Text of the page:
III. Activity Based Costing (ABC) • The ABC Approach • Pros and Cons of ABC • Activity Based Management (ABM) • An Illustration of ABC
A. The ABC Approach • Identify the major activities that cause overhead costs to be incurred. • Group costs of activities into cost pools. • Identify measures (allocation bases) of activities (the cost driver). • Relate costs to products using the cost drivers.
B. Pros and Cons of ABC • ABC is less likely than traditional costing to undercost or overcost products. • ABC may lead to improvements in cost control (thru ABM) • ABC can be expensive since data regarding numerous allocation bases must be collected.
C. Activity Based Management (ABM) • Determine major activities • Identify resources used by each activity • Evaluate the performance of the activity (benchmark against similar activities at other places) • Identify ways to improve the efficiency and/or effectiveness of the activities (compare to best practices at other places)
Combining Activity Cost Pools • Unit-level activities – Performed each time a unit is produced. Example: Machine power. • Batch-level activities – Performed each time a batch is produced. Example: Setup costs. • Product-level activities – Relates to a certain product regardless of runs or batches. Example: Product design • Organization-sustaining activities – Activities independent of customers or products. Example: Providing a computer network.
A Traditional Overhead Calculation Gardenrite Co. manufactures 85,000 units of a Spade and 800 units of a Mower. The company currently uses direct-labor cost to assign overhead costs to products. The company estimates that it will incur $40,000,000 in manufacturing overhead and estimates that labor cost will be $8,000,000. Compute the predetermined overhead rate. $40,000,000 $8,000,000 $5 per labor dollar =
Direct materials $1.80 Direct labor 1.08 Direct materials $60.00 Direct labor 15.00 A Spade uses $1.08 direct-labor cost per unit while a Mower uses $15.00 direct-labor cost per unit. Use the following information to compute each product’s total unit cost: Spade Mower Mfg. Overhead 1.08 DL$ x $5 = 5.40 $8.28 Mfg. Overhead 15 DL$ x $5 = 75.00 $150.00
Expand the number of indirect-cost pools until each of these pools is homogeneous.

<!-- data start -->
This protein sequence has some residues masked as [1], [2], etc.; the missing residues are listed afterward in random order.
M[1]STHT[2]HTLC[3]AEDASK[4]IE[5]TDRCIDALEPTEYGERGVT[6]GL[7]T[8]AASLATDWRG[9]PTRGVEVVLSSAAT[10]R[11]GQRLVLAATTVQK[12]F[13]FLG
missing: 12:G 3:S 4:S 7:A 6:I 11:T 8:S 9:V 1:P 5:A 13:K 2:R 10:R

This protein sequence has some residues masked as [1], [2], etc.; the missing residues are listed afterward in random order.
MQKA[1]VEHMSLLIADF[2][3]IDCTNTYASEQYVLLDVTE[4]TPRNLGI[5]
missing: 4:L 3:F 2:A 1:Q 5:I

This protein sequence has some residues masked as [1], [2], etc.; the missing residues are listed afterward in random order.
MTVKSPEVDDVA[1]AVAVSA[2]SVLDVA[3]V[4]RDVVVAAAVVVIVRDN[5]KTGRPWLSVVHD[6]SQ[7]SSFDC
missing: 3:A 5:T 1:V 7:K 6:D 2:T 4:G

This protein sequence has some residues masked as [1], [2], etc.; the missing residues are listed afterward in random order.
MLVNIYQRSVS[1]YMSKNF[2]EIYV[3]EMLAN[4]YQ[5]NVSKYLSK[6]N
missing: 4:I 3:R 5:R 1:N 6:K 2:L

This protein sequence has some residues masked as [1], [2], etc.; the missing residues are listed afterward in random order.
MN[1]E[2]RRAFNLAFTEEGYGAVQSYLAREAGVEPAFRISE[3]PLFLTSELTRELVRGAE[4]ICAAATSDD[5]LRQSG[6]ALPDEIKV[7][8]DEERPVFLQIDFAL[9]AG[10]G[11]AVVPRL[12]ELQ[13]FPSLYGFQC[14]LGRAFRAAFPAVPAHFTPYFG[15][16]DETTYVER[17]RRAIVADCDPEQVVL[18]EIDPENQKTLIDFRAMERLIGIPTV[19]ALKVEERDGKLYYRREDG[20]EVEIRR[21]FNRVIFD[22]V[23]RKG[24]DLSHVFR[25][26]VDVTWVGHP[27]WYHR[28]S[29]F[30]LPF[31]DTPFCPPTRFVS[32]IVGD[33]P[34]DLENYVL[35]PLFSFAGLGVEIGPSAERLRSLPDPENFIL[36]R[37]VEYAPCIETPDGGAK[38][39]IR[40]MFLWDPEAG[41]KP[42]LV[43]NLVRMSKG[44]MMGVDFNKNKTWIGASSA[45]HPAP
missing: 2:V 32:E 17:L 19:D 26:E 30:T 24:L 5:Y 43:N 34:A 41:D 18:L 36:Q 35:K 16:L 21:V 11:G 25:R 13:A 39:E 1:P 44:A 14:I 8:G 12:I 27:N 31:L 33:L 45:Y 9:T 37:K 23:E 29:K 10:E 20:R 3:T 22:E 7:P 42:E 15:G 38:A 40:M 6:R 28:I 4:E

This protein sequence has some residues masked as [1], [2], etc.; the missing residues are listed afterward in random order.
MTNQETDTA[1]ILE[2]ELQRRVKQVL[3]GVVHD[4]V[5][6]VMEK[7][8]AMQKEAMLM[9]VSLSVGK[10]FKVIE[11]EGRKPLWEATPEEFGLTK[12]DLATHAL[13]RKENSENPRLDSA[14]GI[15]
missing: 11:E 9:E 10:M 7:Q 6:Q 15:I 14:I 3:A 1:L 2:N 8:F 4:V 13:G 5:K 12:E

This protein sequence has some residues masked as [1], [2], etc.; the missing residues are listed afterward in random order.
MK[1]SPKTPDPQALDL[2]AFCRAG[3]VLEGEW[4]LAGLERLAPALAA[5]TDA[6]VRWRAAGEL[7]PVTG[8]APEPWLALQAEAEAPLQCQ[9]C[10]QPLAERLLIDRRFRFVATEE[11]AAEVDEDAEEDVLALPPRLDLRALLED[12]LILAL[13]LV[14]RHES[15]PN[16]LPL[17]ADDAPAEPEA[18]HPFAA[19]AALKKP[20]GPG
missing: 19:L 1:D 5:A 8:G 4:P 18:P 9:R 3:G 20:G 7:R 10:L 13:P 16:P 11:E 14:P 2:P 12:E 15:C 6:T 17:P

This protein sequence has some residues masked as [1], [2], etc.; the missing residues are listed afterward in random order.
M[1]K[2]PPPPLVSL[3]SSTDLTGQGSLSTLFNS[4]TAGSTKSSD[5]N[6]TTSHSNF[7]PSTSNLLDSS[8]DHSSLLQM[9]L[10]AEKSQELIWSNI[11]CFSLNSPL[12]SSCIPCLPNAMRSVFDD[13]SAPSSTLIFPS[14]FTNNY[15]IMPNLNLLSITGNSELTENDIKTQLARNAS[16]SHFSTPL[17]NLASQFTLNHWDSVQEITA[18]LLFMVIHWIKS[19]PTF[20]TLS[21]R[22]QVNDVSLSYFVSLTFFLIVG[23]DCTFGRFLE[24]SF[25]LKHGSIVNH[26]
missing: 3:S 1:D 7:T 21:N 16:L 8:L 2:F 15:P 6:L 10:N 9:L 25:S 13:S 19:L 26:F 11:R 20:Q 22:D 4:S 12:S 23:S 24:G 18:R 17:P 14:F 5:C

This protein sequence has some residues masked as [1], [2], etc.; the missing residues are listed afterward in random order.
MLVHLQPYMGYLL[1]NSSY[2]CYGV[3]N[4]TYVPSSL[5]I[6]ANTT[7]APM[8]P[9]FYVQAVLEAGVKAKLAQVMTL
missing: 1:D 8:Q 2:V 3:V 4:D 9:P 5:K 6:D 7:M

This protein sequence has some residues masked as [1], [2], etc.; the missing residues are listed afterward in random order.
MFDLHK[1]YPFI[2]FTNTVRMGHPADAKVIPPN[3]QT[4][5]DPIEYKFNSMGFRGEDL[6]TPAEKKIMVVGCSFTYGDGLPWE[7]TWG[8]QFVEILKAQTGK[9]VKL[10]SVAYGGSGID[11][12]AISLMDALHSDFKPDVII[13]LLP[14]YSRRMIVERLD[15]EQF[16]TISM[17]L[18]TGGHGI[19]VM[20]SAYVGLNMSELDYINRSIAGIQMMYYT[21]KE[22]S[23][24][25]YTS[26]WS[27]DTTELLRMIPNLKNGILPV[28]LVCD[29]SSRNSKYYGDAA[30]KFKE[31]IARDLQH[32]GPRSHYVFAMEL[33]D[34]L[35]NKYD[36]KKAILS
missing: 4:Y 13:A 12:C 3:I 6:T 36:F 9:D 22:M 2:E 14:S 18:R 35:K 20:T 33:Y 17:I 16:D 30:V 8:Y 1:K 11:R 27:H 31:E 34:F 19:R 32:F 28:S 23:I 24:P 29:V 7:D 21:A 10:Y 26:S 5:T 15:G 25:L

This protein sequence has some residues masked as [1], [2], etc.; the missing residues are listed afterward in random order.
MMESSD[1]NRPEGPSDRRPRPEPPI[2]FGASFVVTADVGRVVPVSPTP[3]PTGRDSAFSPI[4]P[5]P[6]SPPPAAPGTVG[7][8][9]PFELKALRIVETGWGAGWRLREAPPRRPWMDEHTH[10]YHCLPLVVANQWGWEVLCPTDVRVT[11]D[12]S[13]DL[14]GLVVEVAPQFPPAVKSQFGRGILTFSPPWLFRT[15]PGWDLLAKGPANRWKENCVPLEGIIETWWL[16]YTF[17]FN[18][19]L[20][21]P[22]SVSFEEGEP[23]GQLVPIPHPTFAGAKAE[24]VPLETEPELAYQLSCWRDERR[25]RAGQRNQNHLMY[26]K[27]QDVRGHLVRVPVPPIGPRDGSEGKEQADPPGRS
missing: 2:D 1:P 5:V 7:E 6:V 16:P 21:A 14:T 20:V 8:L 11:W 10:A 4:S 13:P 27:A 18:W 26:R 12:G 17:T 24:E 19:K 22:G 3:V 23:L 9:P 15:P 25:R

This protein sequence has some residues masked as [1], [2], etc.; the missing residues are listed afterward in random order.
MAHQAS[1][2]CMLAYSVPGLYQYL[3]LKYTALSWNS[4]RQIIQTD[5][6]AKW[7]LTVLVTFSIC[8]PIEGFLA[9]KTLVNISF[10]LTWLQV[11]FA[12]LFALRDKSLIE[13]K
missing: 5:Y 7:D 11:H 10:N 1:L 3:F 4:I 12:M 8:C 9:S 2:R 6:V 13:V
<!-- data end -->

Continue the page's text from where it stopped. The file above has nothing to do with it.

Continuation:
Identify the preferred cost-allocation base (cost driver) for each indirect cost pool. Number of Setups Number of Material Requisitions Number of Machine Hours Number of Workstations Used
The First Stage Allocation Overall Overhead Cost Pool $40,000,000 Setup Costs $4,000,000 Material Handling $2,000,000 Equipment Deprec. $10,000,000 Other $24,000,000
The Second Stage Allocation - Spades Machine Setups $4,000,000/ 1,000 = $4,000 Material Req. $2,000,000/ 2,000 = $1,000 Machine Hours $10,000,000/ 20,000 = $500 Work- stations $24,000,000/ 3,000 = $8,000 $4,000 x 2 $8,000 $1,000 x 3 $3,000 $500 x 40 $20,000 $8,000 x 1 $8,000 $39,000 $39,000 / 85,000 units = 0.46 per unit
The Second Stage Allocation - Mowers Machine Setups $4,000,000/ 1,000 = $4,000 Material Req. $2,000,000/ 2,000 = $1,000 Machine Hours $10,000,000/ 20,000 = $500 Work- stations $24,000,000/ 3,000 = $8,000 $4,000 x 5 $20,000 $1,000 x 50 $50,000 $500 x 100 $50,000 $8,000 x 15 $120,000 $240,000 $240,000 / 800 units = $300 per unit
Spade (85,000 units) Direct materials $1.80 Direct labor 1.08 Mfg overhead 5.40 Unit cost $8.28 Mower (800 units) Direct materials $ 60.00 Direct labor 15.00 Mfg overhead 75.00 Unit cost $150.00 Product Unit Cost Comparison Traditional Costing Activity-Based Costing Spade (85,000 units) Direct materials $1.80 Direct labor 1.08 Mfg overhead .46 Unit cost $3.34 Mower (800 units) Direct materials $ 60.00 Direct labor 15.00 Mfg overhead 300.00 Unit cost $375.00